The U.S. Navy celebrated the commissioning of its 12th Independence-variant littoral combat ship with a private ceremony that took place Saturday in Oakland, California.
The 421-foot-long, 3,200-ton USS Oakland (LCS 24), built by Austal USA, will join 11 sister vessels that are homeported in San Diego, the military service said Saturday.
“This ship is a marvel of engineering, which will extend our capabilities for any mission across the blue water, from shoreline to shoreline,” Thomas Harker, acting secretary of the Navy, said at the commissioning event.
Cmdr. Francisco Garza was appointed to lead a 70-member crew of the third ship in the naval service to be named after Oakland City.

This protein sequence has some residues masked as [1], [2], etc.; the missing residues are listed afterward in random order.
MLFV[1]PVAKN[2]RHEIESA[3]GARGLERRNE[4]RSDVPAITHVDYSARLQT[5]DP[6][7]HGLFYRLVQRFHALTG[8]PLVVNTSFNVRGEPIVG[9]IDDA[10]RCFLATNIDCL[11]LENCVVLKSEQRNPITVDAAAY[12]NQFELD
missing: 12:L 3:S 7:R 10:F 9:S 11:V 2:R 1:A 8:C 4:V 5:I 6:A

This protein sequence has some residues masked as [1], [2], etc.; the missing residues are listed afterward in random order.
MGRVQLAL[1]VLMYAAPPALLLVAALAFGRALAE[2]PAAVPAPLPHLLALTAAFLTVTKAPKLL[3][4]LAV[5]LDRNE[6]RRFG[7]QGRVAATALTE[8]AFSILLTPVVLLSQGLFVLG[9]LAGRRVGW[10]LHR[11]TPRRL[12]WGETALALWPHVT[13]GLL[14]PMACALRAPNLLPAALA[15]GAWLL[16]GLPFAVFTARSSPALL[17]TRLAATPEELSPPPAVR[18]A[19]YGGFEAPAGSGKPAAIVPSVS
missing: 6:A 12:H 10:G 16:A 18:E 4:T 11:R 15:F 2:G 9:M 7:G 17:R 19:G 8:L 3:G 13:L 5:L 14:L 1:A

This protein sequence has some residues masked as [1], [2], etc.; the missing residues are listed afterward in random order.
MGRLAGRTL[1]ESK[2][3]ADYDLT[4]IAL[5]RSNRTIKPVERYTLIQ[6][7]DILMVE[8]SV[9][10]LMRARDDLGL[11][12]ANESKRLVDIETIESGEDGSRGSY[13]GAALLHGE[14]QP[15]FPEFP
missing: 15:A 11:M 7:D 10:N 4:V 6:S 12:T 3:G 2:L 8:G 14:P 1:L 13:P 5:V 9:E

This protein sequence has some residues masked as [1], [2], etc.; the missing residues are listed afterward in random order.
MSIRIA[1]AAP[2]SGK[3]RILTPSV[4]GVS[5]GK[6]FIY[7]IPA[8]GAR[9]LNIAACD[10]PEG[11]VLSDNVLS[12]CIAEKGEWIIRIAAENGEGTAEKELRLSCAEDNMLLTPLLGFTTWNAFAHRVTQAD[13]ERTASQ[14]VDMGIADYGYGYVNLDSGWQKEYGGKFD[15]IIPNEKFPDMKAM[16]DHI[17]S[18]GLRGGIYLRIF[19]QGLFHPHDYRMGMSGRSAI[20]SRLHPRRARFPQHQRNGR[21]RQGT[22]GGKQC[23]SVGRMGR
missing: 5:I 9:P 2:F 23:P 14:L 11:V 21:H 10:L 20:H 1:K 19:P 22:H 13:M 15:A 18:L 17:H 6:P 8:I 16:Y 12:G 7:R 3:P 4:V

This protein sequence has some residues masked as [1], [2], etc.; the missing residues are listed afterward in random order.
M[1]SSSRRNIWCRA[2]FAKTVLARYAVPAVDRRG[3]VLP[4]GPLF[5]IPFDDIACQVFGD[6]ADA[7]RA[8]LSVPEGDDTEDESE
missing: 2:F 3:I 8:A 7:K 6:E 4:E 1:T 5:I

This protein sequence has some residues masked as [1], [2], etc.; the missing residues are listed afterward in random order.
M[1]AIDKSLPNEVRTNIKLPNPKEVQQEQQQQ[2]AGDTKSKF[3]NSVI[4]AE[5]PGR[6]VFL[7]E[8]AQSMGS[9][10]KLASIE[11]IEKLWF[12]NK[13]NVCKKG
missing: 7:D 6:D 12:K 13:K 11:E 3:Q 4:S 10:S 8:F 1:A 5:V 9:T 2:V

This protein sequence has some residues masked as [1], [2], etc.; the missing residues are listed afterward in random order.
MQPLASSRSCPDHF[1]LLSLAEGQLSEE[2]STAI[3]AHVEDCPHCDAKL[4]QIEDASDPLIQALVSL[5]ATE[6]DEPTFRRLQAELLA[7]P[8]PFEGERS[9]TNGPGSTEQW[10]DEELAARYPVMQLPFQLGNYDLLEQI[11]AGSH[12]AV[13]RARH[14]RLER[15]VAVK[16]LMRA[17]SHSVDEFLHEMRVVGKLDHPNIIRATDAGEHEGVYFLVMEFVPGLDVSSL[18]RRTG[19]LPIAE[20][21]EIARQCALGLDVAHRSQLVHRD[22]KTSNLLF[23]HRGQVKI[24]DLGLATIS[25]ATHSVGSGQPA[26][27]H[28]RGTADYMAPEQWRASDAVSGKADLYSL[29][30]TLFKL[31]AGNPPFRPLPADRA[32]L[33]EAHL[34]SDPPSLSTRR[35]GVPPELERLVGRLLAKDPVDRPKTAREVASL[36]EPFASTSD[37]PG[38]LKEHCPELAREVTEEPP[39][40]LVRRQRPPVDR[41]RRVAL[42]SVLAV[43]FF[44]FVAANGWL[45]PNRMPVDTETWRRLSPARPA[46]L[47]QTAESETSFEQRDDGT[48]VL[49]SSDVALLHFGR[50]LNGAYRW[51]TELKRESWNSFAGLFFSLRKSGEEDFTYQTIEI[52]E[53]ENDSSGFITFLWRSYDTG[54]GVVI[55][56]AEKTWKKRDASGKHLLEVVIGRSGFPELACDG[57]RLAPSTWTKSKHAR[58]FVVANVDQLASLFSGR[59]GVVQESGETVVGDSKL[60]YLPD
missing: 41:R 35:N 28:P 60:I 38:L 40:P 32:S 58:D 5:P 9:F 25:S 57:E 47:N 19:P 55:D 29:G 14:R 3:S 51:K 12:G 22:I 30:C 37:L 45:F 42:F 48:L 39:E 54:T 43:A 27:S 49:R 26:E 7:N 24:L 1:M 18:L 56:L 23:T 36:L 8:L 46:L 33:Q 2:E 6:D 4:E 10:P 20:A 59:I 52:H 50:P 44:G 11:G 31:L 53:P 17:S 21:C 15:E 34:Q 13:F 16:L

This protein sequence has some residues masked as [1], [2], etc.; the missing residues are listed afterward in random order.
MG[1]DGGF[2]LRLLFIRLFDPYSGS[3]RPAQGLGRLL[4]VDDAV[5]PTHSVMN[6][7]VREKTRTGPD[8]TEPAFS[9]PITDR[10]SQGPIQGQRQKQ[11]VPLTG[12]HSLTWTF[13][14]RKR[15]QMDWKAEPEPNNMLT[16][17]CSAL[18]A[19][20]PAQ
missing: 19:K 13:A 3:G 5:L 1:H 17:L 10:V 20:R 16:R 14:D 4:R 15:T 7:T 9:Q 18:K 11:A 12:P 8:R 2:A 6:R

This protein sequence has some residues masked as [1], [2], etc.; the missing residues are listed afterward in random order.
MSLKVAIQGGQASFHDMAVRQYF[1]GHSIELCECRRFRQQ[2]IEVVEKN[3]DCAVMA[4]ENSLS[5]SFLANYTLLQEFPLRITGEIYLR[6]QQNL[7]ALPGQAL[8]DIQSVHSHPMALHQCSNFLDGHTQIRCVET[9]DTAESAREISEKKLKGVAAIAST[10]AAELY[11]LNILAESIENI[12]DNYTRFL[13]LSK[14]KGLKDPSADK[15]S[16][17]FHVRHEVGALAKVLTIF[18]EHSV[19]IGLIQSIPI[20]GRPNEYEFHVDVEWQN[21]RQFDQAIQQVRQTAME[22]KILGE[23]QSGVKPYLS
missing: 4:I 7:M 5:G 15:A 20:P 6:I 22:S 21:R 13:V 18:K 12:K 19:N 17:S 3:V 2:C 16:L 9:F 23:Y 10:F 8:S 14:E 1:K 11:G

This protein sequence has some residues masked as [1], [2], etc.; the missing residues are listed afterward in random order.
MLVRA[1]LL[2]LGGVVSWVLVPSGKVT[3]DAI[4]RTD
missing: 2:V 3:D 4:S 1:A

The first USS Oakland was a transport cargo commissioned in 1918 while the second one was a light cruiser that earned nine battle stars during World War II.
Two main diesel engines, four waterjets and a pair of gas turbine engines power the newest ship of the Navy’s Independence class to travel at a speed of more than 40 knots.
The LCS platform is designed to perform near-shore operations and support forward presence, sea control and maritime security missions.